staged photo of two people engaging in "water cooler talk"
PHOTO: shutterstock

As companies evolve to embrace remote employees and flexible work arrangements, the race is on to implement new processes, systems and platforms that help companies and employees stay connected across distances and time zones. For many, this is uncharted territory, which makes the need to understand the effectiveness of new platforms a top priority.

In establishing key metrics for such assessments, engagement has emerged as a key performance indicator of platform implementation success. But in this regard, executives need to proceed with caution. Not all engagement is created equal. And if employers don’t look for the devil in the details, they might find their KPIs leading them down a counterproductive path.

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'Engagement' as a Metric Can Be Misleading

Organizations that are looking to implement employee communications platforms with long-term sustainability need to focus on metrics with long-term implications. It’s understandable that engagement is a commonly cited metric when trying to understand the effectiveness of communications through a new system. But here’s the catch: Engagement with a platform is not the same as engagement with a company and its business outcomes. If executives and HR teams are judging success based on engagement with a platform rather than the organization itself, they will easily be misled as to the productivity and satisfaction of their employees.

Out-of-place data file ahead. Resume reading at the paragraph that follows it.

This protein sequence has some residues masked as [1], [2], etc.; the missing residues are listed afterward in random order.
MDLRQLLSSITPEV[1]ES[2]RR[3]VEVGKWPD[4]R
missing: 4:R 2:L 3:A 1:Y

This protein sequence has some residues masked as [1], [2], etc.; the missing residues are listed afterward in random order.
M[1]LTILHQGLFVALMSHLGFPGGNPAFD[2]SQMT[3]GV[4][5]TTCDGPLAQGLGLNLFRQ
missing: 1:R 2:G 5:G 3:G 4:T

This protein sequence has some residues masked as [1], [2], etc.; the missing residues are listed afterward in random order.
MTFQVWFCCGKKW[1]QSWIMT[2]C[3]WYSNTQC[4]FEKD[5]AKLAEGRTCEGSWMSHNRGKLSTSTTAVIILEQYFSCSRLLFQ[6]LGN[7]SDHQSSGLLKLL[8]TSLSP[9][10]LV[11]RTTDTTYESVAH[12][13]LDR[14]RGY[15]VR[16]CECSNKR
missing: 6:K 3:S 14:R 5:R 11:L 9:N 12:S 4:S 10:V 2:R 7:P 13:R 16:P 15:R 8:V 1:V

We’ve seen the challenges of engagement as a metric manifest in other areas of business in recent years — most notably, social media. When social media emerged as a must-embrace marketing channel around 2008, businesses struggled with how to gauge its effectiveness. Seeing people interact with a company’s posts was rewarding, and certainly provided value. But how could its true impact be understood?

For years, marketers focused on surface-level counts of engagement, such as likes and comments. But over the years, marketers have realized that engagement alone doesn’t necessarily translate to the business outcomes desired. In time, their systems for gauging effectiveness of social media efforts have evolved to focus on more powerful indicators of business benefit, such as influence and actual sales.

Social media represents an apropos comparison to the realm of employee communications platforms today, not only because of the rising importance and prominence of these communications platforms, but also because they are in some cases being leveraged similarly to social media within an organization. Therein lies part of the challenge.

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Productivity Platform or Venting Platform?

Executives and HR professionals need to be thoughtful about their application of the concept of engagement as they look to implement the best possible processes and platforms to keep employees connected to the organization. As a metric, engagement can be immensely valuable — so long as what’s being measured is engagement with actual work rather than a tool that lets them chat with coworkers.

Perhaps Gallup put it best in its “State of the American Workplace” report when it stated:

“Employees may feel connected to their team members, but if, among other challenges, they don't know what's expected of them (a basic need), don't have the appropriate materials and equipment (a basic need), or are not able to do what they do best (an individual need), their affiliation with their team members is unlikely to have a positive impact on their performance. Instead, time spent with their peers may more closely resemble a gripe session than productive teamwork."

Engaged employees are a boon to an organization. And ultimately, they can drive substantial revenue growth via their engagement. But that’s only the case when that engagement takes the form of alignment with an organization and its goals. When employee interaction with a platform amounts to nothing more that virtual water cooler talk, “engagement” does not translate to better business outcomes.